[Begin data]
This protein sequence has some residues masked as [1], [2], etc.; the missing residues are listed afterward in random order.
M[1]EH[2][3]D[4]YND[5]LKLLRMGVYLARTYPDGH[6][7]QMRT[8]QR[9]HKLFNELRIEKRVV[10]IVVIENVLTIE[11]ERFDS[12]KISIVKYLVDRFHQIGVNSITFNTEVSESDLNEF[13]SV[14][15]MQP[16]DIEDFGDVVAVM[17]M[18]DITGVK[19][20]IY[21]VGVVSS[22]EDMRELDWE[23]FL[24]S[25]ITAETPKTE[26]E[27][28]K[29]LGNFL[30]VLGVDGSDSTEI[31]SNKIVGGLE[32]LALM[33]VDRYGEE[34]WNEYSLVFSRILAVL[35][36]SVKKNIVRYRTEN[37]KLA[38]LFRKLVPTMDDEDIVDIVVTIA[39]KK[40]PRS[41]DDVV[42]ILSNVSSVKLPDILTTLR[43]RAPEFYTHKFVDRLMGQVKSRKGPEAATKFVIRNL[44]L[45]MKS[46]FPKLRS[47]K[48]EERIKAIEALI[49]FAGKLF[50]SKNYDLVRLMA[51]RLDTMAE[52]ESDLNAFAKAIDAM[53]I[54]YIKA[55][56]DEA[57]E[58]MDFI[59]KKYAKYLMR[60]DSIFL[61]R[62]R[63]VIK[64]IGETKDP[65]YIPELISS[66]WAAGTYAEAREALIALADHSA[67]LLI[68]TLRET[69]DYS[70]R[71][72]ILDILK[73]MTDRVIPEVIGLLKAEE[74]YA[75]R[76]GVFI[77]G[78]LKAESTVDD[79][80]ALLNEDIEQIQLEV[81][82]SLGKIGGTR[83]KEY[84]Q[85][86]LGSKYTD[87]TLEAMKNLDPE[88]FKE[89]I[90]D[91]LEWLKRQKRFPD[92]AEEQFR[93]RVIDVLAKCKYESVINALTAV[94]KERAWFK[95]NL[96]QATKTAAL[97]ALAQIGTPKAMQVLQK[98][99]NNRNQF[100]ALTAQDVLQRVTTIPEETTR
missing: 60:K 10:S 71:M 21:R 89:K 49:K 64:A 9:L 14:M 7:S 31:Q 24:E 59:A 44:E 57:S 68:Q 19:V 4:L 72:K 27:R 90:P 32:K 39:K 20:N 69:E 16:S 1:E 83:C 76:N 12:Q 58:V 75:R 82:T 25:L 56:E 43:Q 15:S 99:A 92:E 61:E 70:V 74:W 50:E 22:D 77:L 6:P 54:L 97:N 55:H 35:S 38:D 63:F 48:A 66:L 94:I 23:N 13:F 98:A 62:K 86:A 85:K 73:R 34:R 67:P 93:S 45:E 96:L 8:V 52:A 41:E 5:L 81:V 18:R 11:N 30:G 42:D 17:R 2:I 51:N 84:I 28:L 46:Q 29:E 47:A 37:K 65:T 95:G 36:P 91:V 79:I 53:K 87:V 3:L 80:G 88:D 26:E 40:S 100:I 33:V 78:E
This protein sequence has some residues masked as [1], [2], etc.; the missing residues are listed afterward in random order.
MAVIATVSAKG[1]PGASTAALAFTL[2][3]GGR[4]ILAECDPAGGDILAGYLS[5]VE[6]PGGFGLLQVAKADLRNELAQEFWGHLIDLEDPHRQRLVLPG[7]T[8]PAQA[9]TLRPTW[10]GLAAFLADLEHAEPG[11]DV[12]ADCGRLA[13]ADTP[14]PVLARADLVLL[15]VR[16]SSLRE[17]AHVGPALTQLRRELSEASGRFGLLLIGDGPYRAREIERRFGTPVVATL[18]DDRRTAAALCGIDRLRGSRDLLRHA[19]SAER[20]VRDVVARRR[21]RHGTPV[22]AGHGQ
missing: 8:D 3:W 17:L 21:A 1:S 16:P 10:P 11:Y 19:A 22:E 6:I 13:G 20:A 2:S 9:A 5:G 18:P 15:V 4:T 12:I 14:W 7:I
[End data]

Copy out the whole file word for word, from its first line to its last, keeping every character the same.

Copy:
This protein sequence has some residues masked as [1], [2], etc.; the missing residues are listed afterward in random order.
M[1]EH[2][3]D[4]YND[5]LKLLRMGVYLARTYPDGH[6][7]QMRT[8]QR[9]HKLFNELRIEKRVV[10]IVVIENVLTIE[11]ERFDS[12]KISIVKYLVDRFHQIGVNSITFNTEVSESDLNEF[13]SV[14][15]MQP[16]DIEDFGDVVAVM[17]M[18]DITGVK[19][20]IY[21]VGVVSS[22]EDMRELDWE[23]FL[24]S[25]ITAETPKTE[26]E[27][28]K[29]LGNFL[30]VLGVDGSDSTEI[31]SNKIVGGLE[32]LALM[33]VDRYGEE[34]WNEYSLVFSRILAVL[35][36]SVKKNIVRYRTEN[37]KLA[38]LFRKLVPTMDDEDIVDIVVTIA[39]KK[40]PRS[41]DDVV[42]ILSNVSSVKLPDILTTLR[43]RAPEFYTHKFVDRLMGQVKSRKGPEAATKFVIRNL[44]L[45]MKS[46]FPKLRS[47]K[48]EERIKAIEALI[49]FAGKLF[50]SKNYDLVRLMA[51]RLDTMAE[52]ESDLNAFAKAIDAM[53]I[54]YIKA[55][56]DEA[57]E[58]MDFI[59]KKYAKYLMR[60]DSIFL[61]R[62]R[63]VIK[64]IGETKDP[65]YIPELISS[66]WAAGTYAEAREALIALADHSA[67]LLI[68]TLRET[69]DYS[70]R[71][72]ILDILK[73]MTDRVIPEVIGLLKAEE[74]YA[75]R[76]GVFI[77]G[78]LKAESTVDD[79][80]ALLNEDIEQIQLEV[81][82]SLGKIGGTR[83]KEY[84]Q[85][86]LGSKYTD[87]TLEAMKNLDPE[88]FKE[89]I[90]D[91]LEWLKRQKRFPD[92]AEEQFR[93]RVIDVLAKCKYESVINALTAV[94]KERAWFK[95]NL[96]QATKTAAL[97]ALAQIGTPKAMQVLQK[98][99]NNRNQF[100]ALTAQDVLQRVTTIPEETTR
missing: 60:K 10:S 71:M 21:R 89:K 49:K 64:A 9:L 14:M 7:S 31:Q 24:E 59:A 44:E 57:S 68:Q 19:V 4:L 72:K 27:R 90:P 32:K 39:K 20:N 69:E 16:S 1:E 83:C 76:N 12:Q 58:V 75:R 82:T 25:L 56:E 43:Q 15:S 99:A 92:E 61:E 70:V 74:W 50:E 22:D 77:L 6:P 54:L 97:N 55:H 35:S 38:D 63:F 48:A 66:L 94:I 23:N 13:F 98:A 62:K 86:A 85:K 73:R 34:R 67:P 93:S 45:E 96:L 8:V 52:A 41:E 5:L 81:V 18:R 11:N 30:G 42:D 17:R 2:I 51:N 84:I 28:L 46:Q 29:E 47:A 37:K 65:T 95:G 36:P 91:V 79:I 53:K 87:V 3:L 80:G 88:D 26:E 40:S 100:I 33:V 78:E
This protein sequence has some residues masked as [1], [2], etc.; the missing residues are listed afterward in random order.
MAVIATVSAKG[1]PGASTAALAFTL[2][3]GGR[4]ILAECDPAGGDILAGYLS[5]VE[6]PGGFGLLQVAKADLRNELAQEFWGHLIDLEDPHRQRLVLPG[7]T[8]PAQA[9]TLRPTW[10]GLAAFLADLEHAEPG[11]DV[12]ADCGRLA[13]ADTP[14]PVLARADLVLL[15]VR[16]SSLRE[17]AHVGPALTQLRRELSEASGRFGLLLIGDGPYRAREIERRFGTPVVATL[18]DDRRTAAALCGIDRLRGSRDLLRHA[19]SAER[20]VRDVVARRR[21]RHGTPV[22]AGHGQ
missing: 8:D 3:W 17:L 21:A 1:S 16:P 10:P 11:Y 19:A 22:E 6:I 13:G 20:A 2:S 9:A 5:G 18:P 15:V 4:T 12:I 14:W 7:I